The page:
Training needs are basically required if there is any shortfall in employee performance or potential performance which can be remedied by appropriate training (Cole, 2002:60). There are many ways of overcoming deficiencies in human performance at work, and training is one of them. It is important to recognize this fact since sometimes, training staff are asked to meet needs which ought to be dealt with in some other way such as improving pay, replacing machinery or simplifying procedures. As lack of training is dysfunctional to organizational performance, adequate care should be taken to recognize when training is needed. According to Nwachukwu, (1998:210) indications that employees in any organization require training are the following: lack of interest in the job, negative attitude to work, low productivity, tardiness, excessive absenteeism rate, excessive complaints, low quality output, high incidence of accidents and insubordination. Whenever these conditions are experienced among staff.  Nwachukwu contends that the organization should consider organizing training. As these situations are frequent occurrences in organization, the implication is that training has to be regular. Put precisely, training is a continuous process. It is along this principle, that the 1998 Civil Service Reform in Nigeria stated that training of Civil Servants will no longer be sporadic, unstructured and anemic. It stated further that training would henceforth be considered a right of Civil Servants and an obligation on the government. Once the symptomatic indicators of training  needs have been observed the next important thing to do is to determine which areas, training is needed. This step is important because training could be a waste of time and resources, if the areas of emphasis in training are not precisely isolated. Therefore, the need for training has to be identified specifically before embarking on any training programme. In the view of Beach (1975:100) a rational way of identifying the area of training need, is to analyse the entire organization (people, job, technology, etc). This will identify troubled spots where training may help. This analysis involves the following steps: identify organization and production problems: low productivity, high cost, poor material control, poor quality and excessive grievance, excessive violation of rules of conduct and poor discipline, high employee turnover, excessive absenteeism and delayed production.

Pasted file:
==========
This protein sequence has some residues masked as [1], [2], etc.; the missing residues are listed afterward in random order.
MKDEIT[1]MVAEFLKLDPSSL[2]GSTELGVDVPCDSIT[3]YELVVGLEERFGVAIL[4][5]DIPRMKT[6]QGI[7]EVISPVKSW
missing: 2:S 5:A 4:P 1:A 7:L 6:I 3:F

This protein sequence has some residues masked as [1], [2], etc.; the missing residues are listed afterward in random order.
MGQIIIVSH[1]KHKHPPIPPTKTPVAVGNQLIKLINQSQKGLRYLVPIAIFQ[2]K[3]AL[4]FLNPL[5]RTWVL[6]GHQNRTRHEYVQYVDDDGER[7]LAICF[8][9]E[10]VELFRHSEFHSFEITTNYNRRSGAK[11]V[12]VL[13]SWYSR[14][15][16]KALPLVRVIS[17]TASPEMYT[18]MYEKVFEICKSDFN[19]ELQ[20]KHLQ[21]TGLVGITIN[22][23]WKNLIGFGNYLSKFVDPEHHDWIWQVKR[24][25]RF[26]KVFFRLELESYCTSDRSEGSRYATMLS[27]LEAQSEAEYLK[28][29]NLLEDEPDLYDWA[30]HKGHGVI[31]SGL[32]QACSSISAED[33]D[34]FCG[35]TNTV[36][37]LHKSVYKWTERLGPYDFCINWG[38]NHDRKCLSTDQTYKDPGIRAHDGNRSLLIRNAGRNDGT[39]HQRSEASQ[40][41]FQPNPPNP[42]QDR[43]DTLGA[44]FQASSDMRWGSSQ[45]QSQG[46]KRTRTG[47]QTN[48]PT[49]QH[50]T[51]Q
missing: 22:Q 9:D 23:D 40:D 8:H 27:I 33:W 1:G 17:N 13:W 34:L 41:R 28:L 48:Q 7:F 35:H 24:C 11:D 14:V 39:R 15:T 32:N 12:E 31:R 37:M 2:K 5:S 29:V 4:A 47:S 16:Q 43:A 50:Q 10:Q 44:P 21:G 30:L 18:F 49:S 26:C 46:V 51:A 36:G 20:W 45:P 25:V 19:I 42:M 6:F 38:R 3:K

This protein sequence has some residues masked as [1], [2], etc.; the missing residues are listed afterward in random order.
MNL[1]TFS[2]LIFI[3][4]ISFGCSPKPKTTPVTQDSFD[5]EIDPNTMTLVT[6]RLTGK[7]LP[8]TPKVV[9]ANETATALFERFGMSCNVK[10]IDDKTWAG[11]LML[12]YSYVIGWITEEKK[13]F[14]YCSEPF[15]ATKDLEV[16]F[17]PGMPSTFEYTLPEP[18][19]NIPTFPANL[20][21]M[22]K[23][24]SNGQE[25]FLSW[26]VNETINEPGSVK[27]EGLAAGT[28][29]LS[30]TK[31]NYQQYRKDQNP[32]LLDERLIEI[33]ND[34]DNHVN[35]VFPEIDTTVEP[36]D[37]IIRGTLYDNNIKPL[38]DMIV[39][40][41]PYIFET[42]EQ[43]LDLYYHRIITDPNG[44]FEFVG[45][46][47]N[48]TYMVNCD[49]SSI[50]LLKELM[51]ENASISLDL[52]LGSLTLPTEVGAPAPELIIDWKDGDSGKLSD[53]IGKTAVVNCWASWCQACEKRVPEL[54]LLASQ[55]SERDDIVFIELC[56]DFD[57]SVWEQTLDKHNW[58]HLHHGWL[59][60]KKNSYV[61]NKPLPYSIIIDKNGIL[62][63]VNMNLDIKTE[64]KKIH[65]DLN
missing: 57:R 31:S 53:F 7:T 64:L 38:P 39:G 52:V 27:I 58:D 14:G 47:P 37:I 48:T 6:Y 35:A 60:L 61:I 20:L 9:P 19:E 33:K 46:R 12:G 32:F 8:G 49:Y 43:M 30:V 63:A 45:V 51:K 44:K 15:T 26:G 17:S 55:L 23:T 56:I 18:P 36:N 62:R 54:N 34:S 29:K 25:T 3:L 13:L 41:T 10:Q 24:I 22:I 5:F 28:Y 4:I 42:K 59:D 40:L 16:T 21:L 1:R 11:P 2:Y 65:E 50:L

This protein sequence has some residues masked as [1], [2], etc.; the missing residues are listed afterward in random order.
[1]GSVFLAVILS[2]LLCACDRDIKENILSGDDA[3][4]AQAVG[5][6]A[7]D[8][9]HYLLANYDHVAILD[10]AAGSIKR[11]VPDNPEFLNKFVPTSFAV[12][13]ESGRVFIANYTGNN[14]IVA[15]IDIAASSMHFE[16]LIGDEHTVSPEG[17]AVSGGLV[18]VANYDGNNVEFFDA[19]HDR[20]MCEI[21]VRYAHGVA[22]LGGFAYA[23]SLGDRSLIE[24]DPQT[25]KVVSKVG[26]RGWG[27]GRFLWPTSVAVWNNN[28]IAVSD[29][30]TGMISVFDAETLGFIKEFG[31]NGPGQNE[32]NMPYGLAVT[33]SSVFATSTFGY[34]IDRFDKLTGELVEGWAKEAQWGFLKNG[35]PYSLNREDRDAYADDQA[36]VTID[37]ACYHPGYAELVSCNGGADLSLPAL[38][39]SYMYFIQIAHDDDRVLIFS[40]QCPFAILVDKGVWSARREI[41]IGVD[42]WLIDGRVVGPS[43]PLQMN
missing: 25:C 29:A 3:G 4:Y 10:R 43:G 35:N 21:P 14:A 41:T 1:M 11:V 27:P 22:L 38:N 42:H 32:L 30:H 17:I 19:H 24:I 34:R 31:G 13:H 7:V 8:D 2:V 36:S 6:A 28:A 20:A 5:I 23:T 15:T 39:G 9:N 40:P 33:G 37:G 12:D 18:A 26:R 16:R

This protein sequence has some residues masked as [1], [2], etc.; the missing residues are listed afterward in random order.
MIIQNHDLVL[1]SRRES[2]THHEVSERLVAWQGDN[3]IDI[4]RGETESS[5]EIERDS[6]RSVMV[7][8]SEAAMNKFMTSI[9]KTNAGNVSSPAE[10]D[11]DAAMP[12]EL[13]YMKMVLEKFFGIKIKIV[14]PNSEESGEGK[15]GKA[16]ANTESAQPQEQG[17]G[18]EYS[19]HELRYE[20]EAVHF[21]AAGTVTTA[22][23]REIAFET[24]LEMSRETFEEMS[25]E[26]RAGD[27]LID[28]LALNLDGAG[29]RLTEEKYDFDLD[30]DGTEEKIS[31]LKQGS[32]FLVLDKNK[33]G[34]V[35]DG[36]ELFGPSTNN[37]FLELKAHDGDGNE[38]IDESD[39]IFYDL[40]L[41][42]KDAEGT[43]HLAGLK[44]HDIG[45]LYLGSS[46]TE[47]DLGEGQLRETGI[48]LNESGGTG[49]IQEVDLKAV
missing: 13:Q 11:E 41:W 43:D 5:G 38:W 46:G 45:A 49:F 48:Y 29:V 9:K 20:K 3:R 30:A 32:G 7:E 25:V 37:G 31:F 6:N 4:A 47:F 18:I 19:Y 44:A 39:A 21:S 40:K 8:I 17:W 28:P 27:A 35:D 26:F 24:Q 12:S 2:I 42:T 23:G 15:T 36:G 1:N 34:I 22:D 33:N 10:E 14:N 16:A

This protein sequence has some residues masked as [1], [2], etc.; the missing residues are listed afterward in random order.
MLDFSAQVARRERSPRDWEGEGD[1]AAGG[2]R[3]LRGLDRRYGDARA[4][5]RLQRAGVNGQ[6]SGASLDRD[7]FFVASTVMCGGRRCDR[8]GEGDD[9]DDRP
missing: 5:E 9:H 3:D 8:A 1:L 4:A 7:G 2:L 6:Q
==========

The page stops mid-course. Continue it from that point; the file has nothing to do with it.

It also involves job analysis, employee appraisal and testing, collecting employee and managerial opinion: through interviews and questionnaire to obtain views regarding perceived problems areas and deficiencies which would indicate desirable training programmes. anticipating impending and future problems, expansion of business, new products, and new service, new designs, new plants, and new technology, as well as organizational changes, staff inventory and  comparing the present staff resource with the forecast needs. Modern organizations are experiencing environments that are not only changing rapidly, but in particular, are increasingly subject to sudden irregularities. As a result, the sustained corporate success that extends over decades and is continuously expanding has come to be a luxury enjoyed by few organizations. The situation is inevitable, considering the fact that an organization is a corporate entity and a product of the society. Furthermore, the administrative work of various organizations is print-based. Various documents are kept in the form of records. These records provide information on the past, present and anticipated future activities of the organization including relevant information from the external environment, which aid decision making. The organisations cannot perform administration duties with accurate, timely, sufficient and relevant information. The deficiencies associated with storage, preservation and managerial process are very cumbersome. Consequently, alternative methods provided by information and Communication Technology (ICT) became very imperative.